Government has started work on a 67-page document, known as the national action plan (NAP), as a tool aimed at dealing with racism, xenophobia and discrimination in general.
Justice and Constitutional Development Deputy Minister John Jeffrey said there was no doubt that South Africa needed such a plan.
"The NAP is a culmination of an extensive process which started in 2015," Jeffrey said.
The plan, which is derived from the declaration programme of action adopted by the United Nations (UN) World Conference against racism, aims to promote and achieve the right to equality while combating racism, racial discrimination, xenophobia and related intolerance.
Jeffrey said "the launch was also in honour of [struggle icon Ahmed] Kathrada who was instrumental in shaping the NAP prior to his passing".
The NAP launch comes hard on the heels of Human Rights Day and three days ahead of the second anniversary of apartheid activist Kathrada's death.
Kathrada participated at the launch of the NAP's national consultative dialogues in 2016.
The regional head of the UN office of the high commissioner for human rights, Abigail Noko and European Union (EU) ambassador Marcus Cornaro welcomed the NAP and emphasised that its albatross was implementation.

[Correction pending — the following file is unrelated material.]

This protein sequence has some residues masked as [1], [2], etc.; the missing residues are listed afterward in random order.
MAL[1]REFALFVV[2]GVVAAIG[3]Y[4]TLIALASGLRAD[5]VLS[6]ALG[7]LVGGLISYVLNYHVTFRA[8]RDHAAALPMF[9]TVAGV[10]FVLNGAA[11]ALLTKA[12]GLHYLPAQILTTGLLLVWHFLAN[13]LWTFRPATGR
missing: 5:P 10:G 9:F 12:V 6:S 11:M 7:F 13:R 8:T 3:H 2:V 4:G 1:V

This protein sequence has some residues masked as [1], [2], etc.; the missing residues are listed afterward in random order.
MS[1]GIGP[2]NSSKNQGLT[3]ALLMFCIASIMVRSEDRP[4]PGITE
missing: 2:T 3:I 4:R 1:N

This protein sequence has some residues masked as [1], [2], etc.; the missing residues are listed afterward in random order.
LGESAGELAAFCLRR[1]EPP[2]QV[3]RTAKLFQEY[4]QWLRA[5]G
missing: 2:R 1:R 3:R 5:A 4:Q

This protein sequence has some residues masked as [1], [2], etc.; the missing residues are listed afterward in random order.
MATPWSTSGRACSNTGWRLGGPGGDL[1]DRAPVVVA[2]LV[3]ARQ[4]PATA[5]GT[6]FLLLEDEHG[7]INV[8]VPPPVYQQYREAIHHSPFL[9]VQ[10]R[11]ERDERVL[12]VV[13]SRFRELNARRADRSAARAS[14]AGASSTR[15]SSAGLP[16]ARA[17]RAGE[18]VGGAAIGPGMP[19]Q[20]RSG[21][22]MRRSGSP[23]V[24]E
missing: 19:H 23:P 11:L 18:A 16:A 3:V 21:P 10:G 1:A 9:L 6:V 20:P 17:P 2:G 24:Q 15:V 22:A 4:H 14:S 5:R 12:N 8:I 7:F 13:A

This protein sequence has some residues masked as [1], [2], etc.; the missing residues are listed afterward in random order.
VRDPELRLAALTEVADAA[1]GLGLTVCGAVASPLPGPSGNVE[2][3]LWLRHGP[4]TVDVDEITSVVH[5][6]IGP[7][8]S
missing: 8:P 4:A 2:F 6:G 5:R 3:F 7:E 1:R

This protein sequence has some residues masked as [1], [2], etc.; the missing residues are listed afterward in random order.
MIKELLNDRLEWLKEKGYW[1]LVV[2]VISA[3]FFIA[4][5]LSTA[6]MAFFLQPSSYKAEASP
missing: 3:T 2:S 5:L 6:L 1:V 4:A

"The NAP should specify who should take action, establish a time frame and a budget and provide for monitoring and evaluation. It should also be a public document that is widely disseminated," said Noko.
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The newly launched NAP will be translated into the 10 other official languages.
Jeffrey emphasised that while the launch of the NAP was only the beginning and that it must be carried from generation to generation.
"The fight for non-racialism, equity and equality is not short-term work, but generational work, It requires a united effort, and a lifetime of commitment," the deputy minister quoted Kathrada.